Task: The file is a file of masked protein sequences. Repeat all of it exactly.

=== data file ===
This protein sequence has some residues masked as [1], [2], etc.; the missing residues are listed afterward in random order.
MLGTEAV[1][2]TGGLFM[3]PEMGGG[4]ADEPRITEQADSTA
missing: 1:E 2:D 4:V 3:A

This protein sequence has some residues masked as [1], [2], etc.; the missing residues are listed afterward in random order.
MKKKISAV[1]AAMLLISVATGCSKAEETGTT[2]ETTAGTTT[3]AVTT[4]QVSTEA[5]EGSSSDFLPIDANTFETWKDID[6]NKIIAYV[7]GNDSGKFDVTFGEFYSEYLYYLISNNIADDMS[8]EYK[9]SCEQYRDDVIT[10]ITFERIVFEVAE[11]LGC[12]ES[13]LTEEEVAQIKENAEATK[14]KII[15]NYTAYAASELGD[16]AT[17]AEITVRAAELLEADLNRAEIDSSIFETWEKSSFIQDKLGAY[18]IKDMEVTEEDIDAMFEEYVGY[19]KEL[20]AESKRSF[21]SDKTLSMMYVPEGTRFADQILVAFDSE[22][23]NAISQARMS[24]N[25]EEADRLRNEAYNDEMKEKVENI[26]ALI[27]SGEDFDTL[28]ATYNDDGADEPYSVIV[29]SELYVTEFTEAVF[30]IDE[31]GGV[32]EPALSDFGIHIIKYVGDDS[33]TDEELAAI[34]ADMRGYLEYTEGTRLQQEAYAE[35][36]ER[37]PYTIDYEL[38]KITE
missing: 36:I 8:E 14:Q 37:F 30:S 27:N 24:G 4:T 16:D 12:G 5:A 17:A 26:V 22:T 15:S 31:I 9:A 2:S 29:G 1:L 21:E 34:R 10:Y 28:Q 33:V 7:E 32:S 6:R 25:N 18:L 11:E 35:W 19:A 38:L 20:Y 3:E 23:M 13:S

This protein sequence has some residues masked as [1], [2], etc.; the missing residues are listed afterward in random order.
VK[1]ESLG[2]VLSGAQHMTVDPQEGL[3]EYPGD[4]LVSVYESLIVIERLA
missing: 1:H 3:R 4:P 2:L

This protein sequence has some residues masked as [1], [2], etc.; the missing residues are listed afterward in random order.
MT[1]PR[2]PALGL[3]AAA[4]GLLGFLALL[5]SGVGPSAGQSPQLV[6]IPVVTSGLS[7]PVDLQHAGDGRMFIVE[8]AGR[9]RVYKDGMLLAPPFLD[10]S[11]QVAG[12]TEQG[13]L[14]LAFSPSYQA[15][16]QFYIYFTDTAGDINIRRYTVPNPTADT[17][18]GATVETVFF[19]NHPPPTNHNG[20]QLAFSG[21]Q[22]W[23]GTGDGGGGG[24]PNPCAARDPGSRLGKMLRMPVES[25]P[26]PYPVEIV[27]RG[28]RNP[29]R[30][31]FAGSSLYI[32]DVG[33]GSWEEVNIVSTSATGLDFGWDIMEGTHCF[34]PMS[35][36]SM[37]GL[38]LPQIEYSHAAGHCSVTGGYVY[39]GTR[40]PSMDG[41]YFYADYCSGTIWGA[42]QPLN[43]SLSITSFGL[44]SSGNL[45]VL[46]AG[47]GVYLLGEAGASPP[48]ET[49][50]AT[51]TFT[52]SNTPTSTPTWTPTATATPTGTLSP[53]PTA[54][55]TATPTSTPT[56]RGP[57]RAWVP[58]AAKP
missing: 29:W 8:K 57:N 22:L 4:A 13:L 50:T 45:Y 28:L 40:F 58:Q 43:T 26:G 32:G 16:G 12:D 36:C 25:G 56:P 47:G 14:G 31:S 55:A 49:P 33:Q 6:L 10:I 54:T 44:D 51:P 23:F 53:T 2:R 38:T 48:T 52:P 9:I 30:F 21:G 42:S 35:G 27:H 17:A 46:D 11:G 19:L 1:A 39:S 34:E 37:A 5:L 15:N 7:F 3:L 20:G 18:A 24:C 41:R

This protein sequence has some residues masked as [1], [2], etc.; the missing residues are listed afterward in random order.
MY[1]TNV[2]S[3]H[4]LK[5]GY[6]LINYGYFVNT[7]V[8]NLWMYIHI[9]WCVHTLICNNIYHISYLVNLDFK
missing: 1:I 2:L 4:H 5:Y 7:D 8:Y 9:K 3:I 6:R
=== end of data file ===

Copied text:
This protein sequence has some residues masked as [1], [2], etc.; the missing residues are listed afterward in random order.
MLGTEAV[1][2]TGGLFM[3]PEMGGG[4]ADEPRITEQADSTA
missing: 1:E 2:D 4:V 3:A

This protein sequence has some residues masked as [1], [2], etc.; the missing residues are listed afterward in random order.
MKKKISAV[1]AAMLLISVATGCSKAEETGTT[2]ETTAGTTT[3]AVTT[4]QVSTEA[5]EGSSSDFLPIDANTFETWKDID[6]NKIIAYV[7]GNDSGKFDVTFGEFYSEYLYYLISNNIADDMS[8]EYK[9]SCEQYRDDVIT[10]ITFERIVFEVAE[11]LGC[12]ES[13]LTEEEVAQIKENAEATK[14]KII[15]NYTAYAASELGD[16]AT[17]AEITVRAAELLEADLNRAEIDSSIFETWEKSSFIQDKLGAY[18]IKDMEVTEEDIDAMFEEYVGY[19]KEL[20]AESKRSF[21]SDKTLSMMYVPEGTRFADQILVAFDSE[22][23]NAISQARMS[24]N[25]EEADRLRNEAYNDEMKEKVENI[26]ALI[27]SGEDFDTL[28]ATYNDDGADEPYSVIV[29]SELYVTEFTEAVF[30]IDE[31]GGV[32]EPALSDFGIHIIKYVGDDS[33]TDEELAAI[34]ADMRGYLEYTEGTRLQQEAYAE[35][36]ER[37]PYTIDYEL[38]KITE
missing: 36:I 8:E 14:Q 37:F 30:S 27:N 24:G 4:T 16:D 12:G 5:A 17:A 26:V 22:T 15:S 31:I 9:A 2:S 29:G 1:L 21:E 34:R 10:Y 28:Q 33:V 7:E 32:S 6:R 25:N 18:L 11:E 35:W 19:A 38:L 20:Y 3:E 23:M 13:S

This protein sequence has some residues masked as [1], [2], etc.; the missing residues are listed afterward in random order.
VK[1]ESLG[2]VLSGAQHMTVDPQEGL[3]EYPGD[4]LVSVYESLIVIERLA
missing: 1:H 3:R 4:P 2:L

This protein sequence has some residues masked as [1], [2], etc.; the missing residues are listed afterward in random order.
MT[1]PR[2]PALGL[3]AAA[4]GLLGFLALL[5]SGVGPSAGQSPQLV[6]IPVVTSGLS[7]PVDLQHAGDGRMFIVE[8]AGR[9]RVYKDGMLLAPPFLD[10]S[11]QVAG[12]TEQG[13]L[14]LAFSPSYQA[15][16]QFYIYFTDTAGDINIRRYTVPNPTADT[17][18]GATVETVFF[19]NHPPPTNHNG[20]QLAFSG[21]Q[22]W[23]GTGDGGGGG[24]PNPCAARDPGSRLGKMLRMPVES[25]P[26]PYPVEIV[27]RG[28]RNP[29]R[30][31]FAGSSLYI[32]DVG[33]GSWEEVNIVSTSATGLDFGWDIMEGTHCF[34]PMS[35][36]SM[37]GL[38]LPQIEYSHAAGHCSVTGGYVY[39]GTR[40]PSMDG[41]YFYADYCSGTIWGA[42]QPLN[43]SLSITSFGL[44]SSGNL[45]VL[46]AG[47]GVYLLGEAGASPP[48]ET[49][50]AT[51]TFT[52]SNTPTSTPTWTPTATATPTGTLSP[53]PTA[54][55]TATPTSTPT[56]RGP[57]RAWVP[58]AAKP
missing: 29:W 8:K 57:N 22:L 4:A 13:L 50:T 45:Y 28:L 40:F 58:Q 43:T 26:G 32:G 16:G 12:D 36:C 25:G 56:P 47:G 14:G 31:S 55:A 49:P 33:Q 6:L 10:I 54:T 44:D 51:P 23:F 53:T 2:R 38:T 48:T 52:P 9:I 30:F 21:G 42:S 35:G 27:H 17:A 46:D 11:G 19:L 1:A 39:S 34:E 37:A 5:L 15:N 7:F 3:L 20:G 18:A 24:C 41:R

This protein sequence has some residues masked as [1], [2], etc.; the missing residues are listed afterward in random order.
MY[1]TNV[2]S[3]H[4]LK[5]GY[6]LINYGYFVNT[7]V[8]NLWMYIHI[9]WCVHTLICNNIYHISYLVNLDFK
missing: 1:I 2:L 4:H 5:Y 7:D 8:Y 9:K 3:I 6:R